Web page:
Unlike the real world, anonymity is easily achievable in cyberspace. The Internet allows a person to create a hidden identity and reap its perceived benefits. Driven by a variety of motivations, people use anonymity to fulfill personal goals, express themselves freely, and engage in antisocial behavior without fear of consequences.
While the Internet can benefit humanity, it is also an incubator for toxicity. Anonymity in digital spaces can lead to liberation and addiction – a situation where people act uncharacteristically in groups and engage in impulsive and sometimes aggressive acts because they cannot be personally identified. For example, people may write more aggressive anonymous blog posts compared to those that could be easily identified.
As such behavior is increasingly common, it is important to understand the inherent characteristics and motivations that drive individuals to anonymous digital spaces.
The dual motivations for online anonymity
A 2023 study identified two motivations underlying the desire to remain anonymous in online social interactions:
- Self-expression. Individuals seek anonymity to express aspects of themselves that they might not otherwise feel comfortable sharing. Self-disclosure is also made easier because of the reduced threat of negative outcomes and social evaluation.
- Toxic behavior. Individuals are motivated to use the cloak of anonymity to get away without getting killed after being rude to others. The researchers found that anonymous participants engaged in more antisocial behaviors, such as trolling, competing, and upsetting others.
The researchers also suggest that despite having different motivations, people seeking online anonymity share some striking similarities.
The Dark Four and Anonymous
The 2023 study found that people with negative and unstable self-concepts are drawn to anonymity and seek the freedom to assume different personalities to satisfy various needs. People who struggle with self-consciousness and low self-esteem they also prefer to remain anonymous online.
Additionally, individuals with dark personality traits appear to express malevolent identities from the shadows of anonymity to engage in behaviors that satisfy them but harm others. A 2022 study published in Personality and Individual Differences examined the relationship between online anonymity and the following dark personality traits:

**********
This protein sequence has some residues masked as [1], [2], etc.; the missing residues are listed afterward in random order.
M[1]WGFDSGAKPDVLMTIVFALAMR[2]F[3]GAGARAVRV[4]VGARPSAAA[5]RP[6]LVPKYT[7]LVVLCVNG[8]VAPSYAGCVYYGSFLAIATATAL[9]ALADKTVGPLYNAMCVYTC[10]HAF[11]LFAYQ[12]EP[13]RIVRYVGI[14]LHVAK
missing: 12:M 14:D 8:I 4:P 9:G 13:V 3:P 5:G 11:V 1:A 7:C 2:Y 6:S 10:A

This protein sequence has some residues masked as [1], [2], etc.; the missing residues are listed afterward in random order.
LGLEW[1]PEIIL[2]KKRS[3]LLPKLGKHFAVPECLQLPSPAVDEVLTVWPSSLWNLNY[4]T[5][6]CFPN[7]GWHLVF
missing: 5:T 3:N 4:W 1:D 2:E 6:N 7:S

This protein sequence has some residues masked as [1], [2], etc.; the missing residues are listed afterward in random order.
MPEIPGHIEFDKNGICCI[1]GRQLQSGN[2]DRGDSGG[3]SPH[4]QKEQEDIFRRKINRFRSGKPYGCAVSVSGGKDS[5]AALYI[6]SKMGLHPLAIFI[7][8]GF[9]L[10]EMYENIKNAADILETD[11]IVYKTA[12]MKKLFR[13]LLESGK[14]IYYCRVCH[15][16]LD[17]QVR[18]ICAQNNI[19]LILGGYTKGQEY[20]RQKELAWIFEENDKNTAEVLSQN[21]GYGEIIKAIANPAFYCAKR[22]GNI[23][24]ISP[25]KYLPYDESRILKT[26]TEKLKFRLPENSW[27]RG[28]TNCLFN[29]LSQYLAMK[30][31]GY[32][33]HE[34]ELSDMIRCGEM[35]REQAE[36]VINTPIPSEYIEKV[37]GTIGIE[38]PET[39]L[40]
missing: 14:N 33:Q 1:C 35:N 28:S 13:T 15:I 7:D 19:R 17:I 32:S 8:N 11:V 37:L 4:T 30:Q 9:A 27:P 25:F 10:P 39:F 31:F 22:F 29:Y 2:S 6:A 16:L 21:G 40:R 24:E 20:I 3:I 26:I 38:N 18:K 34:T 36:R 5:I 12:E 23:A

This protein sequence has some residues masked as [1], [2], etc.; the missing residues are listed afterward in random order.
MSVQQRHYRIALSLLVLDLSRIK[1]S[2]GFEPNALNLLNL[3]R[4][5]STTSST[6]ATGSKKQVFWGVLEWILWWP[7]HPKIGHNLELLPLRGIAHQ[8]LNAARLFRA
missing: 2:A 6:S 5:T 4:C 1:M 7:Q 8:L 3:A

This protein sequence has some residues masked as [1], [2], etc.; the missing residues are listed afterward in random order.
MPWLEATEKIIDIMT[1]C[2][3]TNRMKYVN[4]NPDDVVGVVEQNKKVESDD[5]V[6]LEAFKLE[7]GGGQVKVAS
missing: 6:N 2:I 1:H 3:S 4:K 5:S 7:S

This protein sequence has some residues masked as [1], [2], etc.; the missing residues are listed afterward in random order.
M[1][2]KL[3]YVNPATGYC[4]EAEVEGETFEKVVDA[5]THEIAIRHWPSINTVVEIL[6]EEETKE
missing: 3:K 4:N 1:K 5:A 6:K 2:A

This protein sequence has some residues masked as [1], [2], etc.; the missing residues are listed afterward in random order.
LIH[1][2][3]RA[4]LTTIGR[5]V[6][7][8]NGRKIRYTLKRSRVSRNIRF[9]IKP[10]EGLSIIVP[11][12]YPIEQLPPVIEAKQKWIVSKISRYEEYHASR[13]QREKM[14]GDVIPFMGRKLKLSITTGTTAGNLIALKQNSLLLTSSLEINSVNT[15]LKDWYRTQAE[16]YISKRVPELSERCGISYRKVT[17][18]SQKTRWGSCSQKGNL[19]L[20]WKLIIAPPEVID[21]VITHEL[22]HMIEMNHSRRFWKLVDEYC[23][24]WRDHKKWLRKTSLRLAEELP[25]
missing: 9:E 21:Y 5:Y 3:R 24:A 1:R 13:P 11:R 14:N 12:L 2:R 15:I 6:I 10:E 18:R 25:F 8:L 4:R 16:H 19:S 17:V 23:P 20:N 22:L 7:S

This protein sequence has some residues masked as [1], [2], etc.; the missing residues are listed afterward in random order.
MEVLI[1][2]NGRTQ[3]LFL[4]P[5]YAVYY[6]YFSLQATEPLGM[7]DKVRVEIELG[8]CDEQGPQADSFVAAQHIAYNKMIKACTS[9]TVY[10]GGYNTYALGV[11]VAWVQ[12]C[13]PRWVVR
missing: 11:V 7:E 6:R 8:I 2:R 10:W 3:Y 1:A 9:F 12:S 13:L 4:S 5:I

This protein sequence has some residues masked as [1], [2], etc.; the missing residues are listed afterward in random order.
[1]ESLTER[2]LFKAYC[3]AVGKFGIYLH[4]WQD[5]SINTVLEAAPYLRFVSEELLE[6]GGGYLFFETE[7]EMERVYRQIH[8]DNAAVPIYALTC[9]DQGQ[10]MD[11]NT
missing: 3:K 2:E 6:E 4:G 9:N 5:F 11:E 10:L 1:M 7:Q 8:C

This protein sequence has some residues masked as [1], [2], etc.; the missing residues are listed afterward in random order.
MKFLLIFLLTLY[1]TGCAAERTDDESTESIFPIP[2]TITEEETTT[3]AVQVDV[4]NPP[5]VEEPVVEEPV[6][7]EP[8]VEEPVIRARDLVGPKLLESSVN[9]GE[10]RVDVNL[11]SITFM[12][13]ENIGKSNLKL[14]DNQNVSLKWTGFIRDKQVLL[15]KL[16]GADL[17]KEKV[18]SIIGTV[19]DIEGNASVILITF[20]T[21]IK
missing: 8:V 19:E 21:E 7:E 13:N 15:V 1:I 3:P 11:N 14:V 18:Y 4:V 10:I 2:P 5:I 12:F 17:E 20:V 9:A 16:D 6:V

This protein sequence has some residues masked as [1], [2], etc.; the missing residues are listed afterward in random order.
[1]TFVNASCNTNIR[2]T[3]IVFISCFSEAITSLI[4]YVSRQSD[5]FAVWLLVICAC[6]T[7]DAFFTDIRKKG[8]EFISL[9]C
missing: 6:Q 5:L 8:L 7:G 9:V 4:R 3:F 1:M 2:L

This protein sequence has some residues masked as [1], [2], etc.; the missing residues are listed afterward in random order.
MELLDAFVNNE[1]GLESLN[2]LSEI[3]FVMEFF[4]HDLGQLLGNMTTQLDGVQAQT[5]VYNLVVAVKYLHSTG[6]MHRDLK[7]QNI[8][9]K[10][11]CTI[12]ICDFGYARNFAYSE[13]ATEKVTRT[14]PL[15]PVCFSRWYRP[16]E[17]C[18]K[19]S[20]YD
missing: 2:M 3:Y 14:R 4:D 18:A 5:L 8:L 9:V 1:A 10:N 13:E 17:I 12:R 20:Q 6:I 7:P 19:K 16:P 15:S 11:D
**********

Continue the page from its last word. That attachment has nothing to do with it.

- Machiavellianism. People who seek anonymity are high in Machiavellianism. This trait is associated with being manipulative and presenting deceptive and adaptive identities online. Digital environments offer people a risk-free opportunity to create personas strategically to achieve unfair and self-serving goals.
- Psychopathy. A higher level psychopathycharacterized by antisocial behavior and a lack of empathy or remorse, indicates a greater likelihood of presenting an adaptable and authentic self online and deceiving others using anonymity.
- Sadism. According to the 2023 study, sadism positively correlates with a preference for an anonymous online presence to fulfill the need to enjoy the pain of others, safely behind a screen.
The impact of anonymity on online behavior
An individual’s motivation to seek anonymity can predict their online behavior. 2023 study reveals that individuals with “self-expression” motivations engage in benign social behaviors to fulfill self-related goals.
Conversely, those with higher toxic motivations engage in malignant, antisocial behaviors to achieve other relevant goals. For example, research shows that anonymous users are more likely to write troll comments than others.
In addition, a 2021 study compared the topics of interest and language used by incel forums and Reddit communities. Incel forums had more toxic posts than Reddit. Incels.co it featured the most radical ideologies and had the highest levels of toxic language. Depreciation of women, self-hatred and anti-societal toxicity were popular topics across the forums.
Current anonymity trends highlight the need to create a secure online environment for all users. This can be achieved through a combination of technology solutions, community coordination and education about digital ethics.
“Timely and continuous support from national and local governments can also be effective in reducing anti-social behavior online,” says Keita Masui, a researcher at Otemon Gakuin University in Japan. Promoting empathy and responsibility at the individual level can promote healthier ways of expressing and interacting with others online.